2.53 Duties

Category: Ethics

Keywords: duties, obligations, obligation, duty, rights, prima, facie, consent, dignity, ross, right, promises, institution, binding, violate

Number of Articles: 300
Percentage of Total: 0.9%
Rank: 52nd

Weighted Number of Articles: 282.7
Percentage of Total: 0.9%
Rank: 53rd

Mean Publication Year: 1980.4
Weighted Mean Publication Year: 1978.8
Median Publication Year: 1981
Modal Publication Year: 1981

Topic with Most Overlap: Ordinary Language (0.0536)
Topic this Overlaps Most With: Promises and Imperatives (0.0401)
Topic with Least Overlap: Quantum Physics (0.00016)
Topic this Overlaps Least With: Chemistry (0.00018)

A scatterplot showing which proportion of articles each year are in the dutiestopic. The x-axis shows the year, the y-axis measures the proportion of articles each year in this topic. There is one dot per year. The highest value is in 1981 when 2.9% of articles were in this topic. The lowest value is in 1910 when 0.0% of articles were in this topic. The full table that provides the data for this graph is available in Table A.53 in Appendix A.

Figure 2.125: Duties.

A set of twelve scatterplots showing the proportion of articles in each journal in each year that are in the Dutiestopic. There is one scatterplot for each of the twelve journals that are the focus of this book. In each scatterplot, the x-axis is the year, and the y-axis is the proportion of articles in that year in that journal in this topic. Here are the average values for each of the twelve scatterplots - these tell you on average how much of the journal is dedicated to this topic. Mind - 0.5%. Proceedings of the Aristotelian Society - 0.7%. Ethics - 3.5%. Philosophical Review - 0.4%. Analysis - 0.8%. Philosophy and Public Affairs - 5.6%. Journal of Philosophy - 0.7%. Philosophy and Phenomenological Research - 0.5%. Philosophy of Science - 0.1%. Noûs - 0.8%. The Philosophical Quarterly - 1.5%. British Journal for the Philosophy of Science - 0.1%. The topic reaches its zenith in year 1981 when it makes up, on average across the journals, 2.9% of the articles. And it hits a minimum in year 1899 when it makes up, on average across the journals, 0.0% of the articles.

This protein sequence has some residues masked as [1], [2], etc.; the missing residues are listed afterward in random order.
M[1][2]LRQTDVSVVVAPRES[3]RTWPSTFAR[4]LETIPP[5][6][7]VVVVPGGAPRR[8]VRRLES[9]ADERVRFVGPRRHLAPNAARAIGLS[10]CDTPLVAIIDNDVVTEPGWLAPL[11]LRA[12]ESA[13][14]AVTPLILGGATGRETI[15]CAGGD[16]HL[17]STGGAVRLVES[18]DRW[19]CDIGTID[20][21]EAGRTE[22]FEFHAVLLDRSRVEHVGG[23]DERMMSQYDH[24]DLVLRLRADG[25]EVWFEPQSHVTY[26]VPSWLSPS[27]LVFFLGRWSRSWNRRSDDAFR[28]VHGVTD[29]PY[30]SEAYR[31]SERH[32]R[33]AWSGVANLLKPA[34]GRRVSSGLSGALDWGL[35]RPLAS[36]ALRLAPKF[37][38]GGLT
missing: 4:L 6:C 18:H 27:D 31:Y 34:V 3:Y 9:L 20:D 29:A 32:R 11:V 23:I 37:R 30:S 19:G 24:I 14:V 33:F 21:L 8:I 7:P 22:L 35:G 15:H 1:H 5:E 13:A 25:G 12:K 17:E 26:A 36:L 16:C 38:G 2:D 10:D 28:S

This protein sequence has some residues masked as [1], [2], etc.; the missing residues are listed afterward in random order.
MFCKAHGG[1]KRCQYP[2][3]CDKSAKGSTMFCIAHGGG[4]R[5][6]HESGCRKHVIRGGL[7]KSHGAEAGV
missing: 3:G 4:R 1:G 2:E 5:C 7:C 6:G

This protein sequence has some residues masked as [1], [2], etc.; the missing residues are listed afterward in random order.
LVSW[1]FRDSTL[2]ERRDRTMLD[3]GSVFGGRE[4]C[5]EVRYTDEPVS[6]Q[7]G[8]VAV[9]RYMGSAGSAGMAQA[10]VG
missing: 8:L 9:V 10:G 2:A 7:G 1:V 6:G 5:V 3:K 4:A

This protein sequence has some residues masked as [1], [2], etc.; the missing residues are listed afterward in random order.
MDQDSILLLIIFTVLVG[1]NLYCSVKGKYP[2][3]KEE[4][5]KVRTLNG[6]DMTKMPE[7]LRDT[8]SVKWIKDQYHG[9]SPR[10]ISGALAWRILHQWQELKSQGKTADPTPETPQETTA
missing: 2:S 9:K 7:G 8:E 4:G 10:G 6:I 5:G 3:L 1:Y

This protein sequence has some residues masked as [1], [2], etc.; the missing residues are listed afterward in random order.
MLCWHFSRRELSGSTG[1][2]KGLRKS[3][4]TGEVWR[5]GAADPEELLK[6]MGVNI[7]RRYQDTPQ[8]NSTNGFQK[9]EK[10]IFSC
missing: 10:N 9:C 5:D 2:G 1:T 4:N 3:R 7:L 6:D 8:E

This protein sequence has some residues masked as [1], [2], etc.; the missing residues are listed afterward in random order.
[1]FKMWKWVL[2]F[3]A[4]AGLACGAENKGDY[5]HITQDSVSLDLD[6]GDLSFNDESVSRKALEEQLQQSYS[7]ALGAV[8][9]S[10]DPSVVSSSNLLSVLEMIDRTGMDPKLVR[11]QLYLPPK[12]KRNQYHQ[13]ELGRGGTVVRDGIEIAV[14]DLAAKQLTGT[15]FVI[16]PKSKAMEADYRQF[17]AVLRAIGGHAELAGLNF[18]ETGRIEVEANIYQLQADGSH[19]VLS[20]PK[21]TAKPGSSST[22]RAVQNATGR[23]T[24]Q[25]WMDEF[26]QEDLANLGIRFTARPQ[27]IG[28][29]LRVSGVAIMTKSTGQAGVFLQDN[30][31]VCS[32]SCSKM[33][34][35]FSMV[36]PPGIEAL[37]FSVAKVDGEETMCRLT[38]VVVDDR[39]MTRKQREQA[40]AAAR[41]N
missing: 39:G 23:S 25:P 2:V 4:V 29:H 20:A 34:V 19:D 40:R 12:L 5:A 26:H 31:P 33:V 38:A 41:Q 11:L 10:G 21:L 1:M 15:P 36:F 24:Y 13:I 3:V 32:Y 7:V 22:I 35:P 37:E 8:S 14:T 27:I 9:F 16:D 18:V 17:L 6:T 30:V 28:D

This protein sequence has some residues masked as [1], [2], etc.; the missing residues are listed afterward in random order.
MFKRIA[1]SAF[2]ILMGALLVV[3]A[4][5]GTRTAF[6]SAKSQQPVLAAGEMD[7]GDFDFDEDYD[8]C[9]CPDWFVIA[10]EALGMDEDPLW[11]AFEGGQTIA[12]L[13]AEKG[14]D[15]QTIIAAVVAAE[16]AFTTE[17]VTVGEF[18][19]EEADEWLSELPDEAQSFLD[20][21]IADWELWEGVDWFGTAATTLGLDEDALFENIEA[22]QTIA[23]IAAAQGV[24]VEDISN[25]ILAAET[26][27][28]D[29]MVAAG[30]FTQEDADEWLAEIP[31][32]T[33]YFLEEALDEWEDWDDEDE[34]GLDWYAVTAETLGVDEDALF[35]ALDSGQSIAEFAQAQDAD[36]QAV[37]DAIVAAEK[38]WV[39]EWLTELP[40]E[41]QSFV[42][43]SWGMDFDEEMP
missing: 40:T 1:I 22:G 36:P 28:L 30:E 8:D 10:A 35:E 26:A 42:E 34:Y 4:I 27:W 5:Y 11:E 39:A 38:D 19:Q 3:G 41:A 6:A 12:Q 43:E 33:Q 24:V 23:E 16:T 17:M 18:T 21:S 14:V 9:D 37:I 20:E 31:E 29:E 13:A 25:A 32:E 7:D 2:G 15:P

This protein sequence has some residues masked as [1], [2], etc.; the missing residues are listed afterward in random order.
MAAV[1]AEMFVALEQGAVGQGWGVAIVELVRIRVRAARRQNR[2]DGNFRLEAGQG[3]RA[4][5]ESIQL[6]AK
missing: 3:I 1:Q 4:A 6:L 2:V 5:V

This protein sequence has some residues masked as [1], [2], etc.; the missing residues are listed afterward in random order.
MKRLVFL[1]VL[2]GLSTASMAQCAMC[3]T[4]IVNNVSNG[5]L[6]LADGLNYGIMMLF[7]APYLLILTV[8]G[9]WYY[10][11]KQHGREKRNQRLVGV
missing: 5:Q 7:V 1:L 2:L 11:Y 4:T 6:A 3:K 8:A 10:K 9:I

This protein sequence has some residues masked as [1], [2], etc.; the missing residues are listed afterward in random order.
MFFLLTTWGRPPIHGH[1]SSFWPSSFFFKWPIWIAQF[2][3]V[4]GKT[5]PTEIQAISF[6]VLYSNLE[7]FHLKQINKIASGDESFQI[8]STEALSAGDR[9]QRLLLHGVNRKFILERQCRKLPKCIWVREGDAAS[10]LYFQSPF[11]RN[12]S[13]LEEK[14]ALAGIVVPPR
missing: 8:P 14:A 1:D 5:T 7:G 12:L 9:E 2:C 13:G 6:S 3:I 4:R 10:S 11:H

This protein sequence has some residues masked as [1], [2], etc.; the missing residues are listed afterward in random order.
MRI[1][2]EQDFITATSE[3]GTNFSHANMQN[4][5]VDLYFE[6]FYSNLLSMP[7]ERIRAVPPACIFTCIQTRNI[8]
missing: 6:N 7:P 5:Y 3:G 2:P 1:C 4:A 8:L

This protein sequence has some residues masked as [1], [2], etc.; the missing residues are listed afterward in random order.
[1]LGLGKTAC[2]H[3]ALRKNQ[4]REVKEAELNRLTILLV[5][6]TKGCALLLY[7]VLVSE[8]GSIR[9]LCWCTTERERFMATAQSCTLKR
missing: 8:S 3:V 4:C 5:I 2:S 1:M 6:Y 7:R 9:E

Figure 2.126: Duties articles in each journal.

Table 2.127: Characteristic articles of the duties topic.
Table 2.128: Highly cited articles in the duties topic.


I needed to take the model up to ninety topics to make the needed distinctions in a bunch of subdisciplines. But I fear that the model would be more enlightening with respect to ethics with a smaller number of topics. Some of the ethics topics end up being distinguished by which near synonym the author decided to use. And this feels like one of them.

The formula I used for the “characteristic articles” weighs length as well as probability. The list of articles that have the highest probability of being in this topic make it look like it concerns very in-house debates.

  1. Hillel Steiner, 1981, “Nozick on Hart on the Right to Enforce,” Analysis 41:50–0.
  2. Patrick Wilson, 1981, “Steiner on Nozick on the Right to Enforce,” Analysis 41:219–21.
  3. Joseph Ellin, 1965, “Wasserstrom and Feinberg on Human Rights,” Journal of Philosophy 62:101–2.
  4. Marvin Schiller, 1967, “Complaints About ‘Entitled to Complain’,” Analysis 28:27–9.
  5. James P. Sterba, 1979, “The Moral Presuppositions of Contractual Rights,” Ethics 89:298–300.
  6. Hillel Steiner, 1982, “Vanishing Powers: A Reply to Miller and Wilson,” Analysis 42:97–8.
  7. Phillip Montague, 1984, “Rights and Duties of Compensation,” Philosophy and Public Affairs 13:79–88.
  8. Marcus G. Singer, 1965, “Lamont on Rights and Duties,” Philosophy and Phenomenological Research 26:112–6.
  9. Henry Jack, 1966, “More on Prima Facie Duties,” Journal of Philosophy 63:521–4.
  10. Daniel Kading, 1960, “Are There Really”No Duties to Oneself”?,” Ethics 70:155–7.

And this makes sense. In terms of subject matter, this topic overlaps considerably with other topics. What distinguishes it is not subject matter, but word choice. And discussion notes tend to mirror the language of the articles they are discussing.

We get a better sense of what’s happening by looking not here but at the larger ethics category that I’ll discuss in later chapters.